If you’re thinking about filing a South Florida personal injury lawsuit, chances are you’re also still reeling from the incident. Our West Palm Beach injury lawyers recognize that litigation can seem like a daunting prospect. One of our goals is ensuring prospective clients understand the basics of the personal injury law in Florida, and how that might play out in their case.
Here, we outline five key facts Florida personal injury clients should know.
- You may not even have to file a lawsuit. A fair percentage of the time, your lawyer may be able to resolve the matter by filing a personal injury claim directly with the defendant/insurer and negotiating with them. Everyone knows the costs – and risks – associated with going to court. If it’s at all possible to settle the matter out-of-court, that’s usually in everyone’s best interests. A lawsuit really only needs to be filed when the other party is denying any wrongdoing or refuses to pay fair compensation for your losses. Even if you file a lawsuit, cases rarely make it all the way to trial. They’re either dismissed or settled before it gets to that point. (Most cases settle because, as injury lawyers, we work on a contingency fee basis, meaning we aren’t paid unless you win. That gives your lawyer strong incentive to shoot straight about your odds at the outset.) Often, when a case does make it to trial, it’s only one or two issues of contention. Of course, those issues may be substantial and still require significant research, expert analysis, and time, but it’s better where possible to narrow down issues of contention to as few points as possible.
- You can be partially at-fault and still win your case. Florida abides by a system of pure comparative negligence, per F.S. 768.81. This means you can be found 99 percent liable for your own injuries, and still collect damages from the other party who is 1 percent liable. Of course, that’s not an ideal scenario because the total amount of damages you can collect is proportionately reduced by your own degree of fault. So if you’ve sustained $100,000 in damages but are 99 percent liable for your own injuries, the most you’re going to be entitled to collect is $1,000. That may hardly be worth the time and effort to pursue a claim in the first place. Working with an experienced injury lawyer is an imperative to avoiding this type of outcome. We’ll also be able at the outset to give you a pretty good idea of your chances of prevailing, and a ballpark estimate of how much your case may be worth.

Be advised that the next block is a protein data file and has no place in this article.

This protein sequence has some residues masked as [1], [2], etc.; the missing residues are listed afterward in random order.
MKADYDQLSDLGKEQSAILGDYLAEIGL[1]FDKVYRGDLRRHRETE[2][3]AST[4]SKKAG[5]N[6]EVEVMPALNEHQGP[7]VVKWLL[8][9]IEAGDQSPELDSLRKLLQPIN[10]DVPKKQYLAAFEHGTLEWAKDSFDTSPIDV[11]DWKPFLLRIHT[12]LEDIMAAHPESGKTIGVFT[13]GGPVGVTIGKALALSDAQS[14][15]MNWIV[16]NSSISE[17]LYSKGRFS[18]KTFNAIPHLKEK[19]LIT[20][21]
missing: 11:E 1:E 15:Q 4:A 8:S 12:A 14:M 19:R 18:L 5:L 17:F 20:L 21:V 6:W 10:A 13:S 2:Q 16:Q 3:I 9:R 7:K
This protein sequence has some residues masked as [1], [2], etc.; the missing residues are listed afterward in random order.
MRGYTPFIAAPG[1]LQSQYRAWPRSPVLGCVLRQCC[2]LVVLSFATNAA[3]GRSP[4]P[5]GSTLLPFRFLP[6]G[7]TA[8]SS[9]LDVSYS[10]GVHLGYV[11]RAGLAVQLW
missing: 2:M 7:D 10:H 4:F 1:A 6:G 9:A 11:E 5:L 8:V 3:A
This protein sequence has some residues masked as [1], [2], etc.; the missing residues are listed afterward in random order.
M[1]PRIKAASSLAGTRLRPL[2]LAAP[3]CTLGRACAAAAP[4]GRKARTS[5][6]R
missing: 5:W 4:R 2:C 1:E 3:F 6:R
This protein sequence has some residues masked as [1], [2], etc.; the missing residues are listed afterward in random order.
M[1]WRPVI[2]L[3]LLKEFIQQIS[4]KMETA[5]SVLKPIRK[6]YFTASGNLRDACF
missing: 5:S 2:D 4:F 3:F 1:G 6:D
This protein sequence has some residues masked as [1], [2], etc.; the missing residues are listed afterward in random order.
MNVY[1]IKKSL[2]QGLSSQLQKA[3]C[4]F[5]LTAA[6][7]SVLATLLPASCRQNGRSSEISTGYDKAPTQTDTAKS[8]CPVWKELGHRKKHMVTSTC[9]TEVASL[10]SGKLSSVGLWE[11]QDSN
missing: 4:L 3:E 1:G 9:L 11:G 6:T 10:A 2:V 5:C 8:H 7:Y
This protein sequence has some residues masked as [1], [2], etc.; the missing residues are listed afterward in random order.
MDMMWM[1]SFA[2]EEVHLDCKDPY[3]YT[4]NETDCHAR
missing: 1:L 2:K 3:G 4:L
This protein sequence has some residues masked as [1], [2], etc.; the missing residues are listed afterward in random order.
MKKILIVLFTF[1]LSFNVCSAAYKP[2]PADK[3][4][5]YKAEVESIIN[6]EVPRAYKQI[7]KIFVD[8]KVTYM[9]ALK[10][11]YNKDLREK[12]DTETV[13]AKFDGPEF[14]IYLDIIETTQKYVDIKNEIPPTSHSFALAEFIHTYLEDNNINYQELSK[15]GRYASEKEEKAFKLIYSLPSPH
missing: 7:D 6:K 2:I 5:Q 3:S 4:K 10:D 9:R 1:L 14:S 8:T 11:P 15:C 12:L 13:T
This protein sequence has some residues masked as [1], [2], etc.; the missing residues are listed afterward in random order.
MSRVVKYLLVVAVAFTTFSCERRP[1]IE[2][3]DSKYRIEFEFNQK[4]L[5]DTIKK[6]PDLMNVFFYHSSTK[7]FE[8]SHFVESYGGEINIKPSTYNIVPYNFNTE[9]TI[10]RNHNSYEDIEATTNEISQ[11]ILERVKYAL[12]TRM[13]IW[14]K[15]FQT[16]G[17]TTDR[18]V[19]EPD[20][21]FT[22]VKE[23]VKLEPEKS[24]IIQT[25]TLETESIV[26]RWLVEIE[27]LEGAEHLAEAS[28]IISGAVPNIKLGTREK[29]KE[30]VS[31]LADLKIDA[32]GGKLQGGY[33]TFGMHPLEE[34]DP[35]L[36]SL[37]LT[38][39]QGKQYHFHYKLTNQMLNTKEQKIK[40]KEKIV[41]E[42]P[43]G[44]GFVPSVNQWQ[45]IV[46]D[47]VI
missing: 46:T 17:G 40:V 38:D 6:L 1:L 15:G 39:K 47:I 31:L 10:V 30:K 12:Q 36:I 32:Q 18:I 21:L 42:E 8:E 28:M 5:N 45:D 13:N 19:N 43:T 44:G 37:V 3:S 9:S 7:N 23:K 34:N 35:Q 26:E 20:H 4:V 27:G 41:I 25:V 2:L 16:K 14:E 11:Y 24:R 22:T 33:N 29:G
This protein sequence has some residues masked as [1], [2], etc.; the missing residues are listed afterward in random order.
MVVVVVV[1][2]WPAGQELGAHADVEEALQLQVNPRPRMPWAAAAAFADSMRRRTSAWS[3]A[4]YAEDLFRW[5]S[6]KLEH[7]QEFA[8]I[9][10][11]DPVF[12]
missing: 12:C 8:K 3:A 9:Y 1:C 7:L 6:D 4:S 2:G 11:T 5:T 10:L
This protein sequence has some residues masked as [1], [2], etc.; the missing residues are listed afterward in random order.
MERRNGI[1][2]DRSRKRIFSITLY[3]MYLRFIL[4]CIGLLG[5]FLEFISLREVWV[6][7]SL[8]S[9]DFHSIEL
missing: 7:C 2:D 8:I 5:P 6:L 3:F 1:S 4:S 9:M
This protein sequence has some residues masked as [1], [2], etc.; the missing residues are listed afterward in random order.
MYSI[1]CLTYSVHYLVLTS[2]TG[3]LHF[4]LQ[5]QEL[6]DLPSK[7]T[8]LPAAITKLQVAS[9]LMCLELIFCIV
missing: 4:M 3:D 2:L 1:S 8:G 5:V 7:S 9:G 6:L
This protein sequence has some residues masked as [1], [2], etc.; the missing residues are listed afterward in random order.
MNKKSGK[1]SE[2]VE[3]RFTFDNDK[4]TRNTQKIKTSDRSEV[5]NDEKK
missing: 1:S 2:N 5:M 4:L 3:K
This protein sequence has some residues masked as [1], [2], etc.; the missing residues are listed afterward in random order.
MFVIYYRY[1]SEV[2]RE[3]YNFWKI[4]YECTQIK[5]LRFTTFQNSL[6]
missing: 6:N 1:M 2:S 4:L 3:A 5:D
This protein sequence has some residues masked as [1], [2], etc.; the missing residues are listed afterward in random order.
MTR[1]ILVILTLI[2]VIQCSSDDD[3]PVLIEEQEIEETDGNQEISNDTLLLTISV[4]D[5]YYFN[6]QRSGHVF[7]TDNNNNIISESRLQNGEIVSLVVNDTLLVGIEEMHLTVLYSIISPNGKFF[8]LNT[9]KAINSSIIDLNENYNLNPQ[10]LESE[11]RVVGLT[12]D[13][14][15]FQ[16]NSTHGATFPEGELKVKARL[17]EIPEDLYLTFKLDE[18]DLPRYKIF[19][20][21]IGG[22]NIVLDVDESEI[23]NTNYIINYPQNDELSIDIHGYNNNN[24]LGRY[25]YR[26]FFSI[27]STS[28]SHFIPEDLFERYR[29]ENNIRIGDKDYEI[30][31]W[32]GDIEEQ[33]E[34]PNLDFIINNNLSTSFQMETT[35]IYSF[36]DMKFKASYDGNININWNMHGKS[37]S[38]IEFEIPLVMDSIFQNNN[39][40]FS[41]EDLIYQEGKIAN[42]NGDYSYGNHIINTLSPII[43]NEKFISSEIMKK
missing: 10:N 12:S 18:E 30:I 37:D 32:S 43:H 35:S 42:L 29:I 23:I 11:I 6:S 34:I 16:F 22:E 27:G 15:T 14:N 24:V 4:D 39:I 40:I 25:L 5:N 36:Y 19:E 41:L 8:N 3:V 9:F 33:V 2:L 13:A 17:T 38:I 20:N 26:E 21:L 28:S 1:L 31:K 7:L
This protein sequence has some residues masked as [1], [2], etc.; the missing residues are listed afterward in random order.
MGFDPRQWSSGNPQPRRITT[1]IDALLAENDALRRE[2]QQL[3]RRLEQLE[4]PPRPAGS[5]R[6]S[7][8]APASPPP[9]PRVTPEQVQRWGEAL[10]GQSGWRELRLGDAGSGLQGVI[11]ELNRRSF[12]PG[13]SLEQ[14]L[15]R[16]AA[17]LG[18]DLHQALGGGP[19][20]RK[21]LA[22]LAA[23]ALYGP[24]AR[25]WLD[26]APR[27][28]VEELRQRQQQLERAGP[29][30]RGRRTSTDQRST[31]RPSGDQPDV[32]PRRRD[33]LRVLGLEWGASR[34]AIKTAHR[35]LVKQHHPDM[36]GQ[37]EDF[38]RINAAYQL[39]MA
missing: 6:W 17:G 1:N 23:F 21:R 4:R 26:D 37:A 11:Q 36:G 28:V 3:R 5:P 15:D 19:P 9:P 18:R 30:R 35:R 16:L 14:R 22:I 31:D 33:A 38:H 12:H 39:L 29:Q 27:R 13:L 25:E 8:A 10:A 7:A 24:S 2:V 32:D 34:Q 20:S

- You have a limited amount of time to file a Florida personal injury lawsuit. Florida imposes a four-year statute of limitations on most personal injury claims. That means if you try to file your claim after the four-year mark, your claim is likely to be dismissed outright. Some types of claims, such as those for medical malpractice and wrongful death, must be filed within two years. In some cases, depending on who the defendant is, you may need to file notice of intent to sue even before those deadlines. (This is most usually applicable to government defendants.)
- Proving pain and suffering requires a lot of evidence. Certain types of damages, for things like medical bills or lost wages, involve tangible, verifiable facts and numbers. Other types of damages, such as what you receive for pain and suffering, are more subjective. Proving your entitlement to them requires a good amount of evidence. Your attorney will want to present information that details for the court the type and severity of injury, the medical treatments you’ve had to endure, how long your recovery period is (and if you’ll ever fully recover), and the impact that the injury has had on your life – including your job, your relationships, your ability to be self-sufficient, and participate in hobbies and activities you once enjoyed. Because we can’t easily tie things like “inability to go hiking ever again” to a clear monetary value, we have to be diligent in collecting evidence and presenting it in the most effective way.
- Florida does have a punitive damage cap. Most people may not have to worry about punitive damages because you’re only allowed to pursue it if you can convince a judge that the conduct of the defendant engaged in intentional misconduct or gross negligence. Unlike compensatory damages, which are intended to compensate the victim, punitive damages are intended to penalize the defendant for especially egregious conduct – and to deter anyone else from engaging in the same. Drunk driving is one example of an injury case wherein punitive damage demands may be allowed. But if you are granted permission from the court to ask for punitive damages, you will be capped at how much you can receive. The law caps punitive damages at $50,000, or up to three times the amount of compensatory damages, whichever is greater.
If you have been injured in South Florida and are considering filing a personal injury lawsuit, we can help.
Contact the South Florida personal injury attorneys at Halberg & Fogg PLLC by calling toll-free at 1-877-425-2374. Serving West Palm Beach, Miami, Tampa, Orlando and Fort Myers/ Naples. There is no fee unless you win.
F.S. 768.72, Punitive Damages
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How Will a West Palm Beach Injury Lawyer Evaluate My Case? April 7, 2022, Palm Beach Injury Lawyer Blog